Therefore, depression symptoms in teens require immediate attention. That’s why parents need to act upon the first indication of depressive symptoms. Mental health should always be treated with urgency, given the staggering number of deaths as a result of suicide each year.

The Prevalence of Depression Among Teens

According to recent data from the Substance Abuse and Mental Health Services Administration (SAMHSA), 9.4 percent of teens ages 12 to 17 have a depressive episode, with at least one significant life impairment, within a single year. Major impairments are defined as interfering with or limiting a person’s ability to engage in daily activities. Of those teens diagnosed with depression, 71 percent experienced severe impairment due to their depression.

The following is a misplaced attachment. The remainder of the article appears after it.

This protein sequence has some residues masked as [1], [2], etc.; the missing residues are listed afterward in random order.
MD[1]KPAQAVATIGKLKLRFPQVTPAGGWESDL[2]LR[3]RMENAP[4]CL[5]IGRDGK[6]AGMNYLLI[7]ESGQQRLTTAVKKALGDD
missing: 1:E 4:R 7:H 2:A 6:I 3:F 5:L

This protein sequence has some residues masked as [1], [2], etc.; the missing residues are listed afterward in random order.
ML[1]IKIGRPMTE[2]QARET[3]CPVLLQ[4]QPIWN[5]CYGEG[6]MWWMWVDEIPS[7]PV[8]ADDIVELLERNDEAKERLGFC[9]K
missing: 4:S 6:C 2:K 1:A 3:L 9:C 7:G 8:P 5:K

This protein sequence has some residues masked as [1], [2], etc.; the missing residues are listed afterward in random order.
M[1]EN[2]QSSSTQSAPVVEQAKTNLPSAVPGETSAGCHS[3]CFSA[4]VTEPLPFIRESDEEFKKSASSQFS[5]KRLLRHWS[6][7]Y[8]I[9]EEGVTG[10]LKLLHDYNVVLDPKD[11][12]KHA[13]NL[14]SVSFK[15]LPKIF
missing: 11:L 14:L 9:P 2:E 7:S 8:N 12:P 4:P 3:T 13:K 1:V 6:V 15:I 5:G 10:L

Moreover, according to the SAMHSA data, 60 percent of adolescents suffering from major depressive episode did not receive mental health treatment of any kind.

Finding the Right Treatment for Teenage Depression

Pediatricians and other health practitioners have been diagnosing depression and prescribing antidepressants at an increasing rate. In part, that’s because, since 2016, the US Preventive Services Task Force has recommended that all children between ages 12 and 18 be screened for depression.

However, once depression is diagnosed or suggested by a general practitioner, a referral to a mental health specialist—whenever possible—is the most effective approach. The benefits of seeing a mental health provider such as a psychiatrist, psychologist, or therapist, as opposed to another type of medical professional, include the following:

  • A mental health provider can most accurately diagnose depression, including subclasses of depression.